Search for Experience

Not All Volunteer Opportunities Will Jump-Start A Career; The Freelance Interview Conundrum


By Lindsay Scott

I'm trying to get into a project management role. Will volunteer work help me break into the profession?

Trying to land your first project management job can be frustrating. No experience, no job—no job, no experience. It's a classic chicken-and-egg riddle that can leave you exasperated and desperate to gain experience of any kind.

There's no doubt that taking on volunteer project management work can boost self-esteem. That confidence alone can help sustain your efforts when you're looking for a paid project job. But even if volunteering feels like the only option available, you need to be realistic about what benefits these opportunities can deliver.

You need to make sure that you're doing it for the right reasons and not out of desperation: What problem are you trying to solve by volunteering? How will the volunteer opportunity grow your skills or lead to paid employment? Voluntary work might not open doors for you in this way—and here are a few reasons why.

Voluntary work often consists of completing informal project management tasks—the type of everyday skills that people use to get things done, such as planning a wedding. In voluntary roles, emphasizing outcomes is far more common than employing formal best practices to get there—robust planning techniques, risk management, stakeholder analysis and so on. You could end up feeling more frustrated than before you started, because it's not strengthening your skills and giving you the experience you need.

Plus, finding the right volunteer opportunity can be tricky. Nonprofit organizations often lack funds to advertise their volunteer openings, so you'll have to network in your local region to discover what's available.

So what alternatives to volunteer work can help build project management skills? First, increase your project management knowledge by reading books or blogs, or take it up a notch with formal training, such as pursuing your Certified Associate in Project Management (CAPM)®.

The second step is networking. Your professional and personal connections know your capabilities, and they (or their friends) can introduce you to project opportunities. Internally, you can scout opportunities that exist in your current organization. Is there an available support role on a project? Grab coffee or have lunch with a project manager in your firm who's willing share knowledge and alert you to internal project opportunities.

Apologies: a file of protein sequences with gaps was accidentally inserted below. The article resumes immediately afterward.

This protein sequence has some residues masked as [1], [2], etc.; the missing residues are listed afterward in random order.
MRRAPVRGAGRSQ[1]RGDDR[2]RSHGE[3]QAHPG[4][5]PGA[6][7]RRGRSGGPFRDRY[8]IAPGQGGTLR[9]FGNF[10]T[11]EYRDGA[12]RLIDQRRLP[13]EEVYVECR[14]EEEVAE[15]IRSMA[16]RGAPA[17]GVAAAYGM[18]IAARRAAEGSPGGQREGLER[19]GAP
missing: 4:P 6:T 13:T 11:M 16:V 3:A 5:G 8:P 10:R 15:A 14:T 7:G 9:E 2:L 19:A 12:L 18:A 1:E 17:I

The bottom line: You need to take full ownership and make your own luck. Showing commitment, passion, energy and drive is how people today begin their careers in project management.

I'm a project management office consultant. When I interview for new engagements, I can't help but think the interviewers sometimes are looking for free advice based on some of their questions. What's the best way to deal with this?

I hear about this situation quite frequently. You get a scenario-based question in the interview that sounds a little too specific. Are they looking for insights into how you might manage that hypothetical problem to determine if you're the right hire? Or are they just fishing for free solutions to their real-life problem?



The best way to deal with such questions is to give high-level answers that avoid specifics. Tell them your answer is based on the scenario given and that you don't want to make too many assumptions about the little context you've been given in a brief interview.

If the interviewers keep pushing for more details, my friend, a project management office consultant, suggests this approach: Reveal a few of the killer questions you typically ask in this type of scenario to show them the direction you might take to solve the challenge. Or, take it a step further: Offer to come back on a short-term engagement to share a more precise solution. Or ask them to offer you the freelance position on the spot. Ultimately, it's about giving them enough information to win them over without giving away your hard-won expertise.

What free options would you recommend for maintaining my PMI certification?

There are a variety of ways to earn professional development units (PDUs) that cost nothing more than your time. Attending free seminars, meetups and lunch-and-learns can help you maintain your Project Management Professional (PMP)® certification, along with other PMI certifications. Try getting involved with your local PMI chapter to volunteer at events. And don't dismiss e-learning sites, because some have lots of free materials.

But nothing is more convenient than project management podcasts. All of them are free (some offer extra content through memberships) and are easy to find via web search or by using the podcast app on your smartphone. Plus, it's easy to listen to them during any downtime, such as lunch or your daily commute.

There are several I recommend. Projectified® with PMI podcast already features an impressive list of topics, ranging from digital transformation to artificial intelligence. There's also The PM Podcast, with more than 400 episodes to date, and Project Management Happy Hour, a more informal podcast (but there's a fee to take the quiz that earns PDUs). PM

img Lindsay Scott is the director of program and project management at Arras People in London, England.



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